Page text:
Aldermen Vote to Approve New Zoning and Redevelopment Authority

The Board of Aldermen voted overwhelmingly, on Monday night, in favor of creating new zoning district for the Lower Broadway neighborhood and then quickly followed that decision with two votes that established the need for and then created a new Everett Redevelopment Authority.

The votes help to put in place the needed planning and development processes that should allow the proposed Wynn resort casino in Everett, should that developer be granted the lone casino license for the eastern part of the state.

Following the meeting, an obviously pleased Mayor Carlo DeMaria said that he was happy for what the votes could mean to the city’s future.

“I’m just excited, because we took a step closer to being a united city,” said the Mayor. “When you think that 86 percent of the (voters) came out to vote in favor of this casino proposal on a hot Saturday night, this action means that the city government is working with them.”

The votes by the Aldermen were preceded by an hour long Joint Convention and public hearing on the proposed Lower Broadway Zoning District, during which representatives from the city administration were joined by Chris Gordon, the Development Manager representing Wynn Developments and approximately 50-60 local residents who all seemed to be on hand to voice their support of both the new zoning and the redevelopment authority.

The votes were also taken just two weeks after Aldermen tabled motions creating on the redevelopment authority, because of questions they had about the process and the state law governing redevelopment authorities.

During the Joint Convention, Planning and Development Director James Errickson explained that the city was proposing the new zoning, to ensure protections for existing property owners in the existing commercial/industrial zone. His presentation was echoed in comments made by the Mayor following the votes.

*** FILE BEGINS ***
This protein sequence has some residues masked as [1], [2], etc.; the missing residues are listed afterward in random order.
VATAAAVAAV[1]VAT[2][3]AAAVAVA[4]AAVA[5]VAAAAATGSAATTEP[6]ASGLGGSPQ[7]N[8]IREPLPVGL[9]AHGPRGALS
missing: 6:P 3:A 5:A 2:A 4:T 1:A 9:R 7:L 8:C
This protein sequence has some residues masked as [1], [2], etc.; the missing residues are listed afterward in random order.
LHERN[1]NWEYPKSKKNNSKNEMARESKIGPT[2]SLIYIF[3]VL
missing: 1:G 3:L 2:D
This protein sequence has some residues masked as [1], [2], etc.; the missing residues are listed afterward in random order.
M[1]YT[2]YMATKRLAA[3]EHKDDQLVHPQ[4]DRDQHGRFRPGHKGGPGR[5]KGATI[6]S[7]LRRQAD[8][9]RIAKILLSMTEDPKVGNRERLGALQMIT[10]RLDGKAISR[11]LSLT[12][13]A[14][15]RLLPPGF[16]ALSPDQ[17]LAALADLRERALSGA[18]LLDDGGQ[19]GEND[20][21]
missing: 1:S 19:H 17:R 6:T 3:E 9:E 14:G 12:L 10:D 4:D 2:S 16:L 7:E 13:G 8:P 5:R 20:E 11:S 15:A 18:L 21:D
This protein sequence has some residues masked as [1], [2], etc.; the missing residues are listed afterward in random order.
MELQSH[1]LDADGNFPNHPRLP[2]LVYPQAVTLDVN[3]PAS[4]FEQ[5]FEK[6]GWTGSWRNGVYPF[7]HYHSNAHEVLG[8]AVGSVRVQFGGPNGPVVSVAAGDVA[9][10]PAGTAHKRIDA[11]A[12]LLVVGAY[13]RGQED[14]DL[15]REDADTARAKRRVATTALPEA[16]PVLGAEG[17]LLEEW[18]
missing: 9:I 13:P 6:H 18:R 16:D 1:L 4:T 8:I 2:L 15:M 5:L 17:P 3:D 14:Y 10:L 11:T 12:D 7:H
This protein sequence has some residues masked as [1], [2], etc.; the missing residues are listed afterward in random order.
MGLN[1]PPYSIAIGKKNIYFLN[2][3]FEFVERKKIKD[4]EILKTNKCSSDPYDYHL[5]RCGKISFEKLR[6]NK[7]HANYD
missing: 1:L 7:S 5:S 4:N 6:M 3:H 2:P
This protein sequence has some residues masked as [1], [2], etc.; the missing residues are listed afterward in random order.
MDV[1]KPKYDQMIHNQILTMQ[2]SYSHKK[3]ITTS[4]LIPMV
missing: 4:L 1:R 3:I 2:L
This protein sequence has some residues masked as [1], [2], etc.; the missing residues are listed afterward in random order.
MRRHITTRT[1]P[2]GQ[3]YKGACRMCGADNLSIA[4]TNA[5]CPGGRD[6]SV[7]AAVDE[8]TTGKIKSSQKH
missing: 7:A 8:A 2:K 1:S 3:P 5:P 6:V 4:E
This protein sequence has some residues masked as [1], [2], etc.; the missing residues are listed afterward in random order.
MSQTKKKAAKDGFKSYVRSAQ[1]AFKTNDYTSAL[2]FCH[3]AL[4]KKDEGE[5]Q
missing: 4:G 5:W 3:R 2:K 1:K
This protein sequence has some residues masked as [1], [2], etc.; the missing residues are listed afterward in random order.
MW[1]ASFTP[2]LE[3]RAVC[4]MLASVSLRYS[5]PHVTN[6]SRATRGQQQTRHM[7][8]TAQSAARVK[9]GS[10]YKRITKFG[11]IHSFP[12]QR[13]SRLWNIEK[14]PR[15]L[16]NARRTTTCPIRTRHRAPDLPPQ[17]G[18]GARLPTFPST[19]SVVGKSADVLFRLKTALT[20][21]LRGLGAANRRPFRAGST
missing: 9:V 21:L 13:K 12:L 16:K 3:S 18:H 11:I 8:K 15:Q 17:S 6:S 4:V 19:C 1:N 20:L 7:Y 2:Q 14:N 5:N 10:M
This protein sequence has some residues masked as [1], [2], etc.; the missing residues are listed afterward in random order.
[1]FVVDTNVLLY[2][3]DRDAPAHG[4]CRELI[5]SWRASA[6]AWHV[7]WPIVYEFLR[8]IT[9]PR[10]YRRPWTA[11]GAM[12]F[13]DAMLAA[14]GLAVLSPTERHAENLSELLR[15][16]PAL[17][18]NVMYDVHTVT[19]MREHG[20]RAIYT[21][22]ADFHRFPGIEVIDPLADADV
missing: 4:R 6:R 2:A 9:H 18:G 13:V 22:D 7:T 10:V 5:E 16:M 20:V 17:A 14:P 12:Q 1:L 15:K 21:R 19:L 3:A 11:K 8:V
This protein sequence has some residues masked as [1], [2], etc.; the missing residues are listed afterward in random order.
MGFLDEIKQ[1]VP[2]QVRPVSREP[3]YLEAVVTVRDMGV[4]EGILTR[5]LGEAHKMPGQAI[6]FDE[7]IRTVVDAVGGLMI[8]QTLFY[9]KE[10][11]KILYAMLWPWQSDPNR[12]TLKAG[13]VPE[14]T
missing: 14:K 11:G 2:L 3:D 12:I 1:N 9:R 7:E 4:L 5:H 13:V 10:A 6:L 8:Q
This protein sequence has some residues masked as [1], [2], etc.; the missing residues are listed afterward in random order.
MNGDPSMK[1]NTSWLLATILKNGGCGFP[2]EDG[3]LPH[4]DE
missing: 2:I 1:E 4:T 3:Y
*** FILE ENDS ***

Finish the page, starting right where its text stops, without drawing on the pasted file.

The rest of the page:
“With the new zoning, we’re going to be able to protect the neighborhood from any future industrial uses that would be overbearing,” said Mayor DeMaria. “Adopting the new zoning was as huge as voting to create the redevelopment authority.”

The mayor also referenced the extensive public processes that developers will now have to submit to in order to change uses on any property in the new Lower Broadway District.

As an example of this, Errickson explained that if an owner of a commercial or industrial site in the district wants to maintain their existing use and site, they can do so, in perpetuity. However, if a property owner wishes to improve their site or change a use to a more intensive use, they owner and developer will now be subject to a public permitting process that will allow site plan review and other protections for the surrounding neighborhood.

The new zoning and redevelopment authority will still have to be approved on second votes in both chambers of the city council. The Common Council had previously approved the votes to establish and create Redevelopment Authority during its first meeting in October.

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